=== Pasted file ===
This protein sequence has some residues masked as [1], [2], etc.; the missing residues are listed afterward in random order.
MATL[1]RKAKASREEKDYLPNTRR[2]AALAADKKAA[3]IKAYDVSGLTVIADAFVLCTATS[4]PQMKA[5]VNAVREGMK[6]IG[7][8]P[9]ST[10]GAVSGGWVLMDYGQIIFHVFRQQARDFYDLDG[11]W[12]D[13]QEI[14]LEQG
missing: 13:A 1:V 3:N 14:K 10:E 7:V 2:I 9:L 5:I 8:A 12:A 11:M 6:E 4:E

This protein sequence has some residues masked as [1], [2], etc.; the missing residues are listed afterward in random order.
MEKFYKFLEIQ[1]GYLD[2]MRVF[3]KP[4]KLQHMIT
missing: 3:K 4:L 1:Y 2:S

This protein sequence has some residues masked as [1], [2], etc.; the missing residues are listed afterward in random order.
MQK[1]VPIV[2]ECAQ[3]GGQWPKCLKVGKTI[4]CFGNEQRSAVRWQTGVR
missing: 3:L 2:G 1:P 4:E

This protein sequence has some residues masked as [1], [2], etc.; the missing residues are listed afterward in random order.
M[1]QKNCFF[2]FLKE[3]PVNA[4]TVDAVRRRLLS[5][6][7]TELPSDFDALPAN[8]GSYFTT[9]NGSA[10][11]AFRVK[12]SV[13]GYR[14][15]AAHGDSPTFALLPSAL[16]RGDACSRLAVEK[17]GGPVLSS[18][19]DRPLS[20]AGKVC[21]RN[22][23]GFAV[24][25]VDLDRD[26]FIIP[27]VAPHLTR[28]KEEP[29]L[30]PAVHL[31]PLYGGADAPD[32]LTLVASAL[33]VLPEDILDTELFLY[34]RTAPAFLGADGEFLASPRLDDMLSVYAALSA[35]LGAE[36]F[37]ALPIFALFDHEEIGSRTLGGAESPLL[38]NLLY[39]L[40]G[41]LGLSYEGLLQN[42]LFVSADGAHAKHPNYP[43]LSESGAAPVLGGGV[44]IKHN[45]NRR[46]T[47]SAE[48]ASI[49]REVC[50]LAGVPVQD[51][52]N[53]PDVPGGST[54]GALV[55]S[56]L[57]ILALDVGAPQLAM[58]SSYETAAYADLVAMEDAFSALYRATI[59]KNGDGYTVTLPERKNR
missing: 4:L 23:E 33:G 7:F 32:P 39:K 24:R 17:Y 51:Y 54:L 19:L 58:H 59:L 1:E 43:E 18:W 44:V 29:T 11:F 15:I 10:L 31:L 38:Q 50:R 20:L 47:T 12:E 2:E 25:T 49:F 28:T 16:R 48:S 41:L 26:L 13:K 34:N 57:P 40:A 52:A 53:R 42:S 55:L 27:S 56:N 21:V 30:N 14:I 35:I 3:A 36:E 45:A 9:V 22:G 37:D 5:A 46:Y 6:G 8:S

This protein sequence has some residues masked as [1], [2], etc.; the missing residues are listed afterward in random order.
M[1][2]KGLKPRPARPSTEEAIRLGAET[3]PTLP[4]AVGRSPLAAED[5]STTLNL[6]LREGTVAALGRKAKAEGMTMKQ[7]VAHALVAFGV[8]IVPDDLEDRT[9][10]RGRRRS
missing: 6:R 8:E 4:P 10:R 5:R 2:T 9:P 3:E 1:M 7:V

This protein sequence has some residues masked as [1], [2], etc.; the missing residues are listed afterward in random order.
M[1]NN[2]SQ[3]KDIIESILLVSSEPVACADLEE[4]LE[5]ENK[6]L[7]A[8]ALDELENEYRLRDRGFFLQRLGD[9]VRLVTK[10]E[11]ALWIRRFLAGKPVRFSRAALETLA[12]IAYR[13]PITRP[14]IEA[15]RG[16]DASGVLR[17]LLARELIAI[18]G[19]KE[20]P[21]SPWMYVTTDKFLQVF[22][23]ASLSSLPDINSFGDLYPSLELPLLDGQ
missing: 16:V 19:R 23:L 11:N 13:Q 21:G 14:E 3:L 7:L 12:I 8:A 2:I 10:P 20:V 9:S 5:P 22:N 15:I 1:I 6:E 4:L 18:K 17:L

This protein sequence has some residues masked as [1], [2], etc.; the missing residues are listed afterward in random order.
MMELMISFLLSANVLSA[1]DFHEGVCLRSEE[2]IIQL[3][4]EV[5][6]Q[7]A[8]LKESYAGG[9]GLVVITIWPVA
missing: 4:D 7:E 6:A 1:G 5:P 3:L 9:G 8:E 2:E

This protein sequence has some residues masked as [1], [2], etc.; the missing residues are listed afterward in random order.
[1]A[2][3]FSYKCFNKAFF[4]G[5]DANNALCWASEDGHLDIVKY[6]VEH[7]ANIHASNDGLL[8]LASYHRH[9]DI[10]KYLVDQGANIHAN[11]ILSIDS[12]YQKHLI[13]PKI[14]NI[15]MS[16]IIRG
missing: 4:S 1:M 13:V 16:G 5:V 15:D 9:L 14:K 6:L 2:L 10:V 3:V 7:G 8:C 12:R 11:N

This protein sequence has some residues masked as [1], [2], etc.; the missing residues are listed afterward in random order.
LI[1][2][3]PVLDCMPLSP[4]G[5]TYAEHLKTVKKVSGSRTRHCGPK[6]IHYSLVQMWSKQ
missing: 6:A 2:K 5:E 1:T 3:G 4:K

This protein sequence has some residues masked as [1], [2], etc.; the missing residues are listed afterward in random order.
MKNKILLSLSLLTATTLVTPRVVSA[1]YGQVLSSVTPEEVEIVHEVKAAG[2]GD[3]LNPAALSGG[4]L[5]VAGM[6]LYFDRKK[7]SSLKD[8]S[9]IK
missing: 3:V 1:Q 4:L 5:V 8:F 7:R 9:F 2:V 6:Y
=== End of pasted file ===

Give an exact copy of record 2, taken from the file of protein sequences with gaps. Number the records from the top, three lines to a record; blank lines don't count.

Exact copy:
This protein sequence has some residues masked as [1], [2], etc.; the missing residues are listed afterward in random order.
MEKFYKFLEIQ[1]GYLD[2]MRVF[3]KP[4]KLQHMIT
missing: 3:K 4:L 1:Y 2:S